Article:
Irish Roseate Terns enjoy productive breeding season


The Roseate Tern colony at Rockabill has enjoyed its second-best ever breeding season on record, with some 1,624 pairs nesting.

The famous tern haven in Co Dublin, Ireland, saw an increase of 60 pairs this year, though the total fell short of the 2018 record of 1,642. A methodical and licensed nest census – conducted by island wardens, who were joined by BirdWatch Ireland's Senior Seabird Conservation Officer, Dr Steven Newton – saw every Roseate Tern nestbox checked for eggs, while all nests outside of boxes (and Common Tern nests) were marked with a coloured peg with a numbered code for each.

The Roseate Terns of Rockabill Island have enoyed their second-best breeding season on record (Derek Forshaw).

Despite the good news for the Roseate Tern population, the Common Terns are not faring so well. This season some 1,753 pairs were logged, down 80 from 2019 (1,833 pairs) and down 285 from 2018 (2,038 pairs). There could be several reasons for this decline in Common Tern numbers, including some poor breeding seasons in the last few years as well as 'density-dependent' factors.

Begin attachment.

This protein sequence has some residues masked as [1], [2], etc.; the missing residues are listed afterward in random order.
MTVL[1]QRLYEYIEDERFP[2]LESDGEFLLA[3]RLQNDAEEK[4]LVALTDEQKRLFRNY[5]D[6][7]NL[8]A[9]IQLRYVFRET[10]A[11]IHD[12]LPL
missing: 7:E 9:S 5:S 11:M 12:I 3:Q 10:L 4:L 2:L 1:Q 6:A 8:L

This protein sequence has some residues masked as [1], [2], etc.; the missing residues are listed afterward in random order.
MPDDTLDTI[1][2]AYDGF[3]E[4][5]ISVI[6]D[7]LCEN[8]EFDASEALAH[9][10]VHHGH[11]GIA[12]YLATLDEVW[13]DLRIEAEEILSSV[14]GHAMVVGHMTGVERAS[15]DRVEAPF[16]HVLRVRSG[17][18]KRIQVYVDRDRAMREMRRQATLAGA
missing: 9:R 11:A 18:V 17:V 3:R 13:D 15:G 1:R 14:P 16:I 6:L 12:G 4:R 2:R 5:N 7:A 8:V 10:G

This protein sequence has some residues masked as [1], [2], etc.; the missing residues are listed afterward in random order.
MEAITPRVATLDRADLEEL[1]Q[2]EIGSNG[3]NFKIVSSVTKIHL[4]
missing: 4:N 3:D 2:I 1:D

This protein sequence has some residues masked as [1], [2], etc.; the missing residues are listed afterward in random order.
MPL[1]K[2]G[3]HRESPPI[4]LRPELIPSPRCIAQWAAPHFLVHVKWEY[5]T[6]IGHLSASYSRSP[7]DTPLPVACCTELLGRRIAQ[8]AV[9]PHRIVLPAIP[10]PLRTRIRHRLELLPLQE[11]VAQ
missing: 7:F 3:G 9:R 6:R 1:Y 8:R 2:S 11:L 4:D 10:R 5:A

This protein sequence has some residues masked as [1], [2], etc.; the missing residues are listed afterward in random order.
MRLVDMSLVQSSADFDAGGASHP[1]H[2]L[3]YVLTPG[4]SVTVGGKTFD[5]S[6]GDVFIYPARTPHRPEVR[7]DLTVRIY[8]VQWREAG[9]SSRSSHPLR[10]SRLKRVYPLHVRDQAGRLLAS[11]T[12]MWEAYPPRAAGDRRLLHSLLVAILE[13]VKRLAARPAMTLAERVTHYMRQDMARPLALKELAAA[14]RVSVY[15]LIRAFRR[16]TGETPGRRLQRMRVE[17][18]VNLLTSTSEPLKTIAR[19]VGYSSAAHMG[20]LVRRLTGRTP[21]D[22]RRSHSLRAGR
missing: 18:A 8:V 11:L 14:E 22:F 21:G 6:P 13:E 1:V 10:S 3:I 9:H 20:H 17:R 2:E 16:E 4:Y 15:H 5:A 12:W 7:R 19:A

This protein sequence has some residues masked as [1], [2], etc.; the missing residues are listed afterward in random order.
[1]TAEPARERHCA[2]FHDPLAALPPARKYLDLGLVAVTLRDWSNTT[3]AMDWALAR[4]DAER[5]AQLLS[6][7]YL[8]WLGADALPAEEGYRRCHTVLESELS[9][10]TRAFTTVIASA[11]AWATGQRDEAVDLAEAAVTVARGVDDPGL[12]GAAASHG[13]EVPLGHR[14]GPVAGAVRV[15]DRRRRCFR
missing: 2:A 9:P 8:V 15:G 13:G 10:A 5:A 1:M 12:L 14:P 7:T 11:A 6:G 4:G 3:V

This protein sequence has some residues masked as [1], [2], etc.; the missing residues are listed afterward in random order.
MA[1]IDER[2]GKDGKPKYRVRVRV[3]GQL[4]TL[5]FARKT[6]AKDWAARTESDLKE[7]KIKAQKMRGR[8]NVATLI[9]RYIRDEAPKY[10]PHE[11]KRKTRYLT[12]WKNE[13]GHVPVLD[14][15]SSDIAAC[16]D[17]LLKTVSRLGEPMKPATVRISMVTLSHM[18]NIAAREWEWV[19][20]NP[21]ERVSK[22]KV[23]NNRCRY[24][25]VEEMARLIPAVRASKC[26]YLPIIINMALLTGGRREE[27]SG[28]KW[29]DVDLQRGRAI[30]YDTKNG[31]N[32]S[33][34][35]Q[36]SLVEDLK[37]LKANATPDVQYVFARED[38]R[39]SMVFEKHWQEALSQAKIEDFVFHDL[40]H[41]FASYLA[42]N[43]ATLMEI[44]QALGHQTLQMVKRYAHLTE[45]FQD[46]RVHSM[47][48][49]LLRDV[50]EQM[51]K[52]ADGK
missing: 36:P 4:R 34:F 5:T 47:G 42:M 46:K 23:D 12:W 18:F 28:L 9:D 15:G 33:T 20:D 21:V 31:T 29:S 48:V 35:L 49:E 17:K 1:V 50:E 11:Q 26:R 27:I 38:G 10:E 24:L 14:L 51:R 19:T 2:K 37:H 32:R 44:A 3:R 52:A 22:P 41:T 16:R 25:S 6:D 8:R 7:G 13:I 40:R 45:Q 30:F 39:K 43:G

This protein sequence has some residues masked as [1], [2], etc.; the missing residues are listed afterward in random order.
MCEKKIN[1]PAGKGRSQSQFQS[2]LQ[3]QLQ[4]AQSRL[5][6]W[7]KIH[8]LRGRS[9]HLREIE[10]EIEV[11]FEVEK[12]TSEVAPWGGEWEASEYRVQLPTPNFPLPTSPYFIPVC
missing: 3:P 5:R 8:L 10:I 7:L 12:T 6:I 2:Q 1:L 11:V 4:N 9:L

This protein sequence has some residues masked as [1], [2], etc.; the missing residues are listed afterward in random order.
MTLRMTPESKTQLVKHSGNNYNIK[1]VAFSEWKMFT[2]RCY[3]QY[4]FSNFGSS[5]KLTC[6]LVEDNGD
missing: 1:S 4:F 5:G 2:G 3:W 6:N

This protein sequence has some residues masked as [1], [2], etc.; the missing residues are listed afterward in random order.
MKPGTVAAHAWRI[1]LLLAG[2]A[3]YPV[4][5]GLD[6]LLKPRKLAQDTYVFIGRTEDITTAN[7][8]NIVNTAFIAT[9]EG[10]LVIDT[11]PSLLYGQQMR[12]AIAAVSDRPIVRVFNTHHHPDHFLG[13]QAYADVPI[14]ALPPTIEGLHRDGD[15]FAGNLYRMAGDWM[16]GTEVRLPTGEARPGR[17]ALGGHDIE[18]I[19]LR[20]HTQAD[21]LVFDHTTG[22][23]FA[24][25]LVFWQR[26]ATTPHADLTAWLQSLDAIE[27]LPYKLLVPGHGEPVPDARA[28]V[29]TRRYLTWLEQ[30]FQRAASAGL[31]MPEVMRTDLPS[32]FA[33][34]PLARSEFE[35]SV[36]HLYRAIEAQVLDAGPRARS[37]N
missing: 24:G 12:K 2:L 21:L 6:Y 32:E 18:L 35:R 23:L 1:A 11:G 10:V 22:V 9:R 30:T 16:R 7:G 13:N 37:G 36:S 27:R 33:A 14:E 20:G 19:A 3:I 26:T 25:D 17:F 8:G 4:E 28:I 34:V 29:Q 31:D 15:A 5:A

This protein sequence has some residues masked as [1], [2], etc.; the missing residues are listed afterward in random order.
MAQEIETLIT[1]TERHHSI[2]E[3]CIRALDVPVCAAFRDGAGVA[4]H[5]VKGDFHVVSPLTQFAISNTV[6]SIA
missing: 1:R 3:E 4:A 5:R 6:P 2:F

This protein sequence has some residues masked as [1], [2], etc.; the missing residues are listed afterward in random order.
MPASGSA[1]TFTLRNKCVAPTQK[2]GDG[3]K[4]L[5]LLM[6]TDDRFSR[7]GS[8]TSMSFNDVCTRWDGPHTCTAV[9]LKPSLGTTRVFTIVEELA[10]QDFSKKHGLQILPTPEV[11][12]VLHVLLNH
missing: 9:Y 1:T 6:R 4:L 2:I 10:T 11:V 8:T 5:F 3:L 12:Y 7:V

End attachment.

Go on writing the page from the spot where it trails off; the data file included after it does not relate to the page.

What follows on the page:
In addition, pairs of Arctic Terns were recorded but, as in previous seasons, they struggled to successfully raise chicks, largely due to predation. There was no apparent influx of the species following the curious abandonment of the Welsh colony earlier in the year.

As well as this, a total of 173 pairs of Kittiwakes and 62 pairs of Black Guillemot were noted. The number of the former species is fairly good going, though only around 72 of those have successfully produced chicks so far. The Black Guillemot count is a bit lower than hoped, and their numbers have fluctuated between 50 and 100 pairs for several years now, with winter weather one of the big factors influencing their survival.

BirdWatch Ireland has managed the Rockabill Island colony for some 31 years and is directly responsible for its success – and the improved status of Roseate Terns in Europe as a result. The scheme is funded by the National Parks and Wildlife Service and the Roseate Tern EU Life project.